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Old 08-22-2017, 11:51 PM   #1
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Head door

I am missing a head door. There are no parts available for Donzi cruisers any more. I tried making one myself out of starboard, but it doesn't fit the frame very well. For someone who can't saw a straight line, I did pretty well, but the curved corners were a mess.

Does anyone know of a company or outfit that could make a door for me?
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Old 08-23-2017, 01:58 AM   #2
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Maybe boatoutfitters.com. They do custom work in Starboard.
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Old 08-23-2017, 03:51 AM   #3
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Making up a pattern in cardboard and cutting to that should work, but you probably tried that already. Starboard is hard to paint, is it a good choice? You could post a pic of the doorless opening, the fabrication experts might have some ideas.
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Old 08-23-2017, 06:19 AM   #4
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Making up a pattern in cardboard and cutting to that should work, but you probably tried that already. Starboard is hard to paint, is it a good choice? You could post a pic of the doorless opening, the fabrication experts might have some ideas.
When we bought the boat, it had been sitting awhile in hot and cold, moisture got into the wood. Had to tear all of the rotted wood and replace with Starboard. We used the frame itself to make the shape. Interior of the boat is white, so painting is not necessary.

Checked all the salvage yards to no avail. Any suggestions would be welcome.
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Old 08-23-2017, 06:30 AM   #5
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"Any suggestions would be welcome."

Take the pattern to any cabinet shop, provide them with the material you wish to have the door made from and in a couple of days ,done!
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Old 08-23-2017, 08:06 AM   #6
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"Any suggestions would be welcome."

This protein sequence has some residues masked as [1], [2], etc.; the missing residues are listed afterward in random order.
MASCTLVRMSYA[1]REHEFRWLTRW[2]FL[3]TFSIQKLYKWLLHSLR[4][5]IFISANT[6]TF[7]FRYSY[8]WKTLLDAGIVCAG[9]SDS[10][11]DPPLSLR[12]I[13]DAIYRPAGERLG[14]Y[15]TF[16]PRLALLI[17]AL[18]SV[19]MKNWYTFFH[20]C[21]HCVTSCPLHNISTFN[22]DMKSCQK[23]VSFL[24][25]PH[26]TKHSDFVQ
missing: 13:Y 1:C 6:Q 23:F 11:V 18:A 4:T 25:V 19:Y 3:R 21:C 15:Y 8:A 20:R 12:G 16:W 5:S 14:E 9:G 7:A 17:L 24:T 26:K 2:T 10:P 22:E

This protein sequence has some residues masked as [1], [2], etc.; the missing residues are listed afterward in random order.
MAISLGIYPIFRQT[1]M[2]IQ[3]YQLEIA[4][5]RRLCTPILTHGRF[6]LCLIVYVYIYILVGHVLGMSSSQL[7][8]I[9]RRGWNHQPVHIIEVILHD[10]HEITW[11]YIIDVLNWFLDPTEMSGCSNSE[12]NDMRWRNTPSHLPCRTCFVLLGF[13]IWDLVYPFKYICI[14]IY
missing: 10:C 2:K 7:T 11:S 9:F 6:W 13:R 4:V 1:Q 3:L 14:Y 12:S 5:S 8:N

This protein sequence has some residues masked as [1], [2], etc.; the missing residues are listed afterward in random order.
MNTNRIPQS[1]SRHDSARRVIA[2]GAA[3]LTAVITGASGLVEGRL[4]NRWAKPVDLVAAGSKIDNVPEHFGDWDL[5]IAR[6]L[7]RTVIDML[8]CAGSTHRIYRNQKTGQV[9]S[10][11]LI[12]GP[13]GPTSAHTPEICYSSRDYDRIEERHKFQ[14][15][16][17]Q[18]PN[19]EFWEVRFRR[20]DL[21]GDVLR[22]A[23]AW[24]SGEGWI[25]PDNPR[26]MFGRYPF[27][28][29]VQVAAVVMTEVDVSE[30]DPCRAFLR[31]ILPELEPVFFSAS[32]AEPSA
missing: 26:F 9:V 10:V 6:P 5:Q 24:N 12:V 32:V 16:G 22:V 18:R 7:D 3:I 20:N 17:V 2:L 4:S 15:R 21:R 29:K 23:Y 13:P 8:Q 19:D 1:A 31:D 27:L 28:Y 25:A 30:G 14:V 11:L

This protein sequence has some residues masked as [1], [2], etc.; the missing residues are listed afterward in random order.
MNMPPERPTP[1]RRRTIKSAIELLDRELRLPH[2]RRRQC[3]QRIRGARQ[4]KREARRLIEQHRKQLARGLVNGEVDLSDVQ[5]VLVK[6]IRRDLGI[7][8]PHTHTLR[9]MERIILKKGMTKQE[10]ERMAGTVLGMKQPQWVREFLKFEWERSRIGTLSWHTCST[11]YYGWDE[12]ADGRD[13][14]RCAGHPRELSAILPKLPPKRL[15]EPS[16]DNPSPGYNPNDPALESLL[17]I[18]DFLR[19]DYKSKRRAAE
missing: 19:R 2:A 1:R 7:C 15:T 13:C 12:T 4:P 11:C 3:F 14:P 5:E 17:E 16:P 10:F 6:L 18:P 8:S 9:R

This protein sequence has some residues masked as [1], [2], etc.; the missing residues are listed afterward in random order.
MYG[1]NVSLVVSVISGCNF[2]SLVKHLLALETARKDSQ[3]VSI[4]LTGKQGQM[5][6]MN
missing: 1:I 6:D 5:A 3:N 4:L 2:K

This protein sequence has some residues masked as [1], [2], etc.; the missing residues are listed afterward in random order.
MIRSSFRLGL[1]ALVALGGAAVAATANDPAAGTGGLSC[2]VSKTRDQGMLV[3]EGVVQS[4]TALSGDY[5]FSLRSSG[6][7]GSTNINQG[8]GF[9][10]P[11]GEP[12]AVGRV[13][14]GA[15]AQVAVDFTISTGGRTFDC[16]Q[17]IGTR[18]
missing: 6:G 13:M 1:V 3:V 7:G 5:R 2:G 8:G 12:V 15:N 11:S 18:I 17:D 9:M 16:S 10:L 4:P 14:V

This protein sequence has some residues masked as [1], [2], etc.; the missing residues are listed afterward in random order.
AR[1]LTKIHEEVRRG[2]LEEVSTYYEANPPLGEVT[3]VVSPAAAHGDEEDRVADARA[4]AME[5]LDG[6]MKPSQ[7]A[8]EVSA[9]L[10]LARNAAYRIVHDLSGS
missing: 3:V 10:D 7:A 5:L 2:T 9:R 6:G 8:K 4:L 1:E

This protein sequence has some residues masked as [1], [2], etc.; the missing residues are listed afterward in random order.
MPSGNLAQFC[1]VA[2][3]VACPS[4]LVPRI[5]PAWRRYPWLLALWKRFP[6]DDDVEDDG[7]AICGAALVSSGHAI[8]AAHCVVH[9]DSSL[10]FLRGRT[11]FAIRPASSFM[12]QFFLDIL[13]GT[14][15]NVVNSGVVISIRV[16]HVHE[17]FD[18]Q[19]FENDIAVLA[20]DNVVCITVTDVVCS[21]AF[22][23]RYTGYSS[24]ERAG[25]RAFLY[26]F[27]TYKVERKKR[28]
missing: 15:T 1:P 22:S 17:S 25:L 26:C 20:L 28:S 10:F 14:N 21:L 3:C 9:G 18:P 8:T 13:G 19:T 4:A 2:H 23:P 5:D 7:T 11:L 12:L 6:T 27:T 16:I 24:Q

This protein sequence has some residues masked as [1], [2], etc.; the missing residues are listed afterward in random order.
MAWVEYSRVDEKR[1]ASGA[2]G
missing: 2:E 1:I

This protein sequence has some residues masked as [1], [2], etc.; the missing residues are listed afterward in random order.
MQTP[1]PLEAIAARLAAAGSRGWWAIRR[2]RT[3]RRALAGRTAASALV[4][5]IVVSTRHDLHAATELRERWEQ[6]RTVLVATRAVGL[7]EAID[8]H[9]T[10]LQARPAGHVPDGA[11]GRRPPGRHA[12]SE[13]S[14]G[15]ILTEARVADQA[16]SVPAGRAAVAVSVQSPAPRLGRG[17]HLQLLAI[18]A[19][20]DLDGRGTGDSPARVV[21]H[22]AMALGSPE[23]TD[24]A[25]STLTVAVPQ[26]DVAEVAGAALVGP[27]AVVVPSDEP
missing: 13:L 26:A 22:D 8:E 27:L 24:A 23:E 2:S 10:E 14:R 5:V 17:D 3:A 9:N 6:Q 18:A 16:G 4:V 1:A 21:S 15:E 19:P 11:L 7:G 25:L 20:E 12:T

Take the pattern to any cabinet shop, provide them with the material you wish to have the door made from and in a couple of days ,done!
Or bring a guy from the cabinet shop to take the measurements, so if it doesn't fit well there is no question of who's error. It shouldn't take long to measure.
good luck
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Old 08-23-2017, 11:07 AM   #7
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If you can't make a door to fit a frame, you need a pro. As mentioned above a cabinet shop should be able to do this with no problem. And as Steve mentioned, if you have them measure and make the door, it's their responsibility to make it to fit.
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Old 08-24-2017, 06:59 AM   #8
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The only downside of having a shop measure is you may be laying out $125 an hour for the cabinet measurer to drive over and back.
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Old 08-24-2017, 07:18 AM   #9
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If it is only the edges that don't look nice, consider some pre made edging that will dress it up and strighten the not so straight edges.

May have to trim it some more but may save some big bucks if you already have the base door and the trim is relatively inexpensive.

Lots of DIY tips to help guys like us...not all projects require a pro.

Something like this but in a different color or stailess, etc.
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Old 08-24-2017, 07:42 AM   #10
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The only downside of having a shop measure is you may be laying out $125 an hour for the cabinet measurer to drive over and back.
The upside is, the cabinet company takes full responsibility for the end result. Patterning, cutting and installing, including the latch.

Personally, I would do it myself but the difference is, woodworking has been a hobby of mine for many years. I have the tools, skills and experience. It's apparent that the OP does not. He tried and was unable to meet his expectations.
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Old 08-24-2017, 10:30 AM   #11